Martial art style: Everybody was Kung Fu fighting

I love martial arts, I really do, but there are so many styles that it gets confusing and complicated. It becomes difficult to keep them all straight. Some are highly effective, some have become sports and some are very unique. However they all have a basis or history of self-defense. All martial arts are meant to be for self-defense. I’m going to attempt to make understanding each style easier for those who may not have watched kung fu movies as a child or are slightly nerdy when it comes to history. I’m going to go through as many styles as I can, give a brief history, style overview, yada, yada, yada. This is beneficial to me because some styles I don’t know much more about them than their name and reputation. Oh yes, martial art styles get reputations.

Let’s start with one that most people have all heard of: Kung fu!

I love kung fu. I watched bad kung fu movies as a child with my older brothers. Bad refers to plot lines and dialogue. My second oldest brother in particular loved the genre. I remember sitting in his room watching terrible dub jobs in black and white. We also enjoyed the good ones too, like Jackie Chan and Bruce Lee. Even though the movies were silly at times, there was some awesome variety and technique going on. Realistic? Not really. Crouching Tiger, Hidden Dragon, anyone? As my Chinese friend told me,”No, Chinese people cannot fly.”

Kung Fu is an all encompassing term for a style of fighting originating in China. (Wushu is also another all encompassing term but in Mandarin.) Kung Fu has many styles or schools of thought. For example, a student can learn Wing Chun, or Hung gar, etc. (there are more than two schools btw) The differences will be found in the philosophy behind the techniques and how the moves are executed. Sometimes even small details can define one school of kung fu from another. Like the movement of a hand or placement of a foot in a particular stance. Wing Chun was developed by a woman and has fast rapid successive movements like a machine gun. In stead of one punch, three would be given. The stances are light on the feet and make for easy movement. It also utilizes lots of open handed techniques. This is an effective style for those who do not have a lot of bulk.  Hung gar is very grounded, it’s the tank of kung fu. Learning how to ground fight or grapple is a core aspect of the style. As are closed-fist techniques. A wide legged and low squat stance known as “horse stance” is huge in hung gar.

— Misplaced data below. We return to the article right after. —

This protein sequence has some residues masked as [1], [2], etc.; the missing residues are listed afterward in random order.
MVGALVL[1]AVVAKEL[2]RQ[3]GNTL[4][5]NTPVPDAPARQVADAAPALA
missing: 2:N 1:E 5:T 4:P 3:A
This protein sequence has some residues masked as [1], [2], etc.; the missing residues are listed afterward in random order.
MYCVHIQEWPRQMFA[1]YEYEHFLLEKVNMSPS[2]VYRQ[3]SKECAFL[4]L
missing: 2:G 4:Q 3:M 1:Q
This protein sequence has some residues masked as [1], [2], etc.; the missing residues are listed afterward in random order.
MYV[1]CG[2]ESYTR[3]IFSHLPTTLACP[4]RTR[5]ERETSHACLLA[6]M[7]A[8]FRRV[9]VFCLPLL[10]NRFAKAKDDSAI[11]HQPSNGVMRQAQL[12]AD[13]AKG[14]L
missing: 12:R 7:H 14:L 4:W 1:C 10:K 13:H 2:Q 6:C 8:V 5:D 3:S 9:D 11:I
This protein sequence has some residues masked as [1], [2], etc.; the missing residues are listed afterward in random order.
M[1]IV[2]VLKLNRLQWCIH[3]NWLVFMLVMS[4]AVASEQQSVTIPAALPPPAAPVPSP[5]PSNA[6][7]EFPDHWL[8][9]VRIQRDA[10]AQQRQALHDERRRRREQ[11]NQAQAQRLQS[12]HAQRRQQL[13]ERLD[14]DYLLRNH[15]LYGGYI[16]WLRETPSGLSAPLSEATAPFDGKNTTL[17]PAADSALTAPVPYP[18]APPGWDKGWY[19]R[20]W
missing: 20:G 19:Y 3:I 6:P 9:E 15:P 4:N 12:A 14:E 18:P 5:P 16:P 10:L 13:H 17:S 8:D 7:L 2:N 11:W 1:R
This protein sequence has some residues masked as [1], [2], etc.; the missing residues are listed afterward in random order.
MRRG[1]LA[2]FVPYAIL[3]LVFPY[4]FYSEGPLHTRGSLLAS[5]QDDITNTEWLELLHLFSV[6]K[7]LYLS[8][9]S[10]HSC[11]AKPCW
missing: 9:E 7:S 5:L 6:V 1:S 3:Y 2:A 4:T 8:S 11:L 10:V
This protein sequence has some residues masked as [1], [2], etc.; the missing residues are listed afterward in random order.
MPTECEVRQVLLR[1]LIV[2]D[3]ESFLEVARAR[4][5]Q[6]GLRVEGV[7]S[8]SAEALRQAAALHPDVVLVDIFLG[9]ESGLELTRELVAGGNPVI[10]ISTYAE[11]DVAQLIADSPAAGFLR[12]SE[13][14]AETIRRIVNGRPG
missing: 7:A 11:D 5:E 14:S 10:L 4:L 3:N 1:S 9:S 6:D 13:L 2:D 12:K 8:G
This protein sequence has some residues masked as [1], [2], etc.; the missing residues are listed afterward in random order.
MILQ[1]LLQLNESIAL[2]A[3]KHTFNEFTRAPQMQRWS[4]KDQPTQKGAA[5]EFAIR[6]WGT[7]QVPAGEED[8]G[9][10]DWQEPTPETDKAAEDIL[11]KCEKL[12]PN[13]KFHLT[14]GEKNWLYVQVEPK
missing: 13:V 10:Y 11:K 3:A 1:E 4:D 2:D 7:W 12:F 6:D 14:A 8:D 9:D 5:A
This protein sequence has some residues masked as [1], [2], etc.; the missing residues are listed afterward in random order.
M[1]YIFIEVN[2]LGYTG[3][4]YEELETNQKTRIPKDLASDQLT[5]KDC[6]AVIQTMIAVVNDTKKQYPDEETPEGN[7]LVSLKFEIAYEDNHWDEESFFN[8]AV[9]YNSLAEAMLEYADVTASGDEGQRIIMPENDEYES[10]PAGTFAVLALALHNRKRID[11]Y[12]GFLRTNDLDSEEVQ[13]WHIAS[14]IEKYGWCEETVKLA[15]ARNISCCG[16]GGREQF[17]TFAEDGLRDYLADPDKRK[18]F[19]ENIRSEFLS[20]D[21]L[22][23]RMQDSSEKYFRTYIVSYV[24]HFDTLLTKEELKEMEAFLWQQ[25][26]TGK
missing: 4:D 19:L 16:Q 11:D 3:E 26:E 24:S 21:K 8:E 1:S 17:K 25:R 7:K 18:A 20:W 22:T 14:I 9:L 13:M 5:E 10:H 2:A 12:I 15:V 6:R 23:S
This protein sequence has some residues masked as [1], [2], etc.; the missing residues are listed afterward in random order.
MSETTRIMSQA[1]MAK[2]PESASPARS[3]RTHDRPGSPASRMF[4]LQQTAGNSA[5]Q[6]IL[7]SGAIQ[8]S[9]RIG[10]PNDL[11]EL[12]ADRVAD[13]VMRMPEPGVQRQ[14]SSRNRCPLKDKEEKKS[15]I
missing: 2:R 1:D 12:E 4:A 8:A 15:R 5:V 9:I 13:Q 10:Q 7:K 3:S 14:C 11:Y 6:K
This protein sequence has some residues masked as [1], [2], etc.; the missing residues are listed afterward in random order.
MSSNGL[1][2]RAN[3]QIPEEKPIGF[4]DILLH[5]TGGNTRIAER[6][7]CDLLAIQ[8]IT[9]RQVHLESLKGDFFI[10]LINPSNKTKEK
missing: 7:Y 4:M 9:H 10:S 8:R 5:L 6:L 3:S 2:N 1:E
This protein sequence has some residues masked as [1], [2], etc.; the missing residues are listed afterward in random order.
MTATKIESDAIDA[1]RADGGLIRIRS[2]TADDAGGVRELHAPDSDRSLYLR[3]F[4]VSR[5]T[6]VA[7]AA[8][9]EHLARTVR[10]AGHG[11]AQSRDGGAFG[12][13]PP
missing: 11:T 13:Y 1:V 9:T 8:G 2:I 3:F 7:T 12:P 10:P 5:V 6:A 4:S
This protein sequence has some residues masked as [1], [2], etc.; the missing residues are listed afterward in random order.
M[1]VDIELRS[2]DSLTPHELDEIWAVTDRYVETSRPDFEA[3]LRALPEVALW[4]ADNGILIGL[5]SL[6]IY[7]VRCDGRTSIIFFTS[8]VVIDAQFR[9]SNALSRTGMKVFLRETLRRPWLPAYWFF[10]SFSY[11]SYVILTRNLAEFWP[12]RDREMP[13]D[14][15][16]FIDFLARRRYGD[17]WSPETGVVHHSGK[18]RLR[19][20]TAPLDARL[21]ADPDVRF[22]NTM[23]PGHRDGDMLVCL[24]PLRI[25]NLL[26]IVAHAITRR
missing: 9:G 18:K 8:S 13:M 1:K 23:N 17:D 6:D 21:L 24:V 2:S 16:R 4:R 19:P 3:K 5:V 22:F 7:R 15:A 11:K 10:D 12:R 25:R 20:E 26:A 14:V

A common theme in kung fu is hard techniques and soft techniques. This refers to the force behind an attack or defense. A soft block is usually open-handed and deflective. Its all about using as little energy as possible. This can include whip-like movements. A hard block is rigid muscles and grounded stances. The muscles are set and hard, hence a hard technique. This stems from the yin-yang philosphy that opposites are complementary and both must be utilized to be effective. Opposites can strengthen each other.